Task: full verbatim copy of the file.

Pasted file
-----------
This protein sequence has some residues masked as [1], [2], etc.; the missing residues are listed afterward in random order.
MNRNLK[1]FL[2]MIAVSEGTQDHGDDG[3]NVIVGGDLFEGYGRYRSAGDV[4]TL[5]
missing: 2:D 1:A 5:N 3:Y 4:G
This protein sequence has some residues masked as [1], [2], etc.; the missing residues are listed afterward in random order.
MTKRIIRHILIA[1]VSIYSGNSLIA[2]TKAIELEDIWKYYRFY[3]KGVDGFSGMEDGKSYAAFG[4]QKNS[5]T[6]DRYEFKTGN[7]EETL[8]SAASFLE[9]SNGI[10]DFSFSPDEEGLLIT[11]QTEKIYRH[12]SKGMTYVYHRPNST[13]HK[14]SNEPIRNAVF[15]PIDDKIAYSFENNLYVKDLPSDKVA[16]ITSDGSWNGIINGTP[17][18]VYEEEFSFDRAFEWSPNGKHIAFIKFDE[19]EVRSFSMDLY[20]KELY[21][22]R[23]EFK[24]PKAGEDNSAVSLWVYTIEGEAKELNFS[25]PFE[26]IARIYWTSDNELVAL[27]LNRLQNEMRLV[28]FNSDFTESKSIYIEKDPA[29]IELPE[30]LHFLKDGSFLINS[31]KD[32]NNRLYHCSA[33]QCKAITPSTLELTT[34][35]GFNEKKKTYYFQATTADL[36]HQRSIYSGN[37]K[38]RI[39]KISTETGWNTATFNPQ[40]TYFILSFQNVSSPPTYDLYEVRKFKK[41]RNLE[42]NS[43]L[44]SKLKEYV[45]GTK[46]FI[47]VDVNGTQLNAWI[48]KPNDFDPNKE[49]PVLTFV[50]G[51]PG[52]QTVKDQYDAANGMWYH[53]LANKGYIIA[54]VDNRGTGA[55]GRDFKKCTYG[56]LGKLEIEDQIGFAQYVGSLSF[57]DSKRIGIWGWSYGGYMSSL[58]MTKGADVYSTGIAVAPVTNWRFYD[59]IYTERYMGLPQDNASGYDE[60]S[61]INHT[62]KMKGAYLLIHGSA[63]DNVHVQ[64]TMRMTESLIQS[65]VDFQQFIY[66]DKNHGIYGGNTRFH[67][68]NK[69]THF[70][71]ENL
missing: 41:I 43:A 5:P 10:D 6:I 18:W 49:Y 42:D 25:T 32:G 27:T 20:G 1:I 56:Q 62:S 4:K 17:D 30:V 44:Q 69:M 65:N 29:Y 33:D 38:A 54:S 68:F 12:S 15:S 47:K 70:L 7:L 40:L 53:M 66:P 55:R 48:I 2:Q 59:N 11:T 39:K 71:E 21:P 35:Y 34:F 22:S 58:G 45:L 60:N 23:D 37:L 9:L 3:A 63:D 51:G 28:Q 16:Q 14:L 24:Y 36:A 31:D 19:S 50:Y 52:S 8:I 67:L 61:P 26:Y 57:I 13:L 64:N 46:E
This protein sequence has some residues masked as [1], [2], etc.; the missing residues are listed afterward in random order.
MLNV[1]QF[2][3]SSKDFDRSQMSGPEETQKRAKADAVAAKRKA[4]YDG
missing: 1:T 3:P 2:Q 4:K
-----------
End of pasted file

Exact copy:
This protein sequence has some residues masked as [1], [2], etc.; the missing residues are listed afterward in random order.
MNRNLK[1]FL[2]MIAVSEGTQDHGDDG[3]NVIVGGDLFEGYGRYRSAGDV[4]TL[5]
missing: 2:D 1:A 5:N 3:Y 4:G
This protein sequence has some residues masked as [1], [2], etc.; the missing residues are listed afterward in random order.
MTKRIIRHILIA[1]VSIYSGNSLIA[2]TKAIELEDIWKYYRFY[3]KGVDGFSGMEDGKSYAAFG[4]QKNS[5]T[6]DRYEFKTGN[7]EETL[8]SAASFLE[9]SNGI[10]DFSFSPDEEGLLIT[11]QTEKIYRH[12]SKGMTYVYHRPNST[13]HK[14]SNEPIRNAVF[15]PIDDKIAYSFENNLYVKDLPSDKVA[16]ITSDGSWNGIINGTP[17][18]VYEEEFSFDRAFEWSPNGKHIAFIKFDE[19]EVRSFSMDLY[20]KELY[21][22]R[23]EFK[24]PKAGEDNSAVSLWVYTIEGEAKELNFS[25]PFE[26]IARIYWTSDNELVAL[27]LNRLQNEMRLV[28]FNSDFTESKSIYIEKDPA[29]IELPE[30]LHFLKDGSFLINS[31]KD[32]NNRLYHCSA[33]QCKAITPSTLELTT[34][35]GFNEKKKTYYFQATTADL[36]HQRSIYSGN[37]K[38]RI[39]KISTETGWNTATFNPQ[40]TYFILSFQNVSSPPTYDLYEVRKFKK[41]RNLE[42]NS[43]L[44]SKLKEYV[45]GTK[46]FI[47]VDVNGTQLNAWI[48]KPNDFDPNKE[49]PVLTFV[50]G[51]PG[52]QTVKDQYDAANGMWYH[53]LANKGYIIA[54]VDNRGTGA[55]GRDFKKCTYG[56]LGKLEIEDQIGFAQYVGSLSF[57]DSKRIGIWGWSYGGYMSSL[58]MTKGADVYSTGIAVAPVTNWRFYD[59]IYTERYMGLPQDNASGYDE[60]S[61]INHT[62]KMKGAYLLIHGSA[63]DNVHVQ[64]TMRMTESLIQS[65]VDFQQFIY[66]DKNHGIYGGNTRFH[67][68]NK[69]THF[70][71]ENL
missing: 41:I 43:A 5:P 10:D 6:I 18:W 49:Y 42:D 25:T 32:G 27:T 20:G 1:I 56:Q 62:S 4:K 17:D 30:V 44:Q 69:M 65:N 29:Y 33:D 38:A 54:S 68:F 12:S 15:S 47:K 70:L 7:L 40:L 53:M 66:P 55:R 48:I 2:Q 59:N 11:T 39:K 71:E 21:P 35:Y 34:F 22:S 58:G 45:L 60:N 23:D 37:L 9:L 3:A 63:D 51:G 28:Q 16:Q 14:L 24:Y 36:A 31:D 19:S 50:Y 52:S 8:I 67:L 61:P 26:Y 57:I 13:L 64:N 46:E
This protein sequence has some residues masked as [1], [2], etc.; the missing residues are listed afterward in random order.
MLNV[1]QF[2][3]SSKDFDRSQMSGPEETQKRAKADAVAAKRKA[4]YDG
missing: 1:T 3:P 2:Q 4:K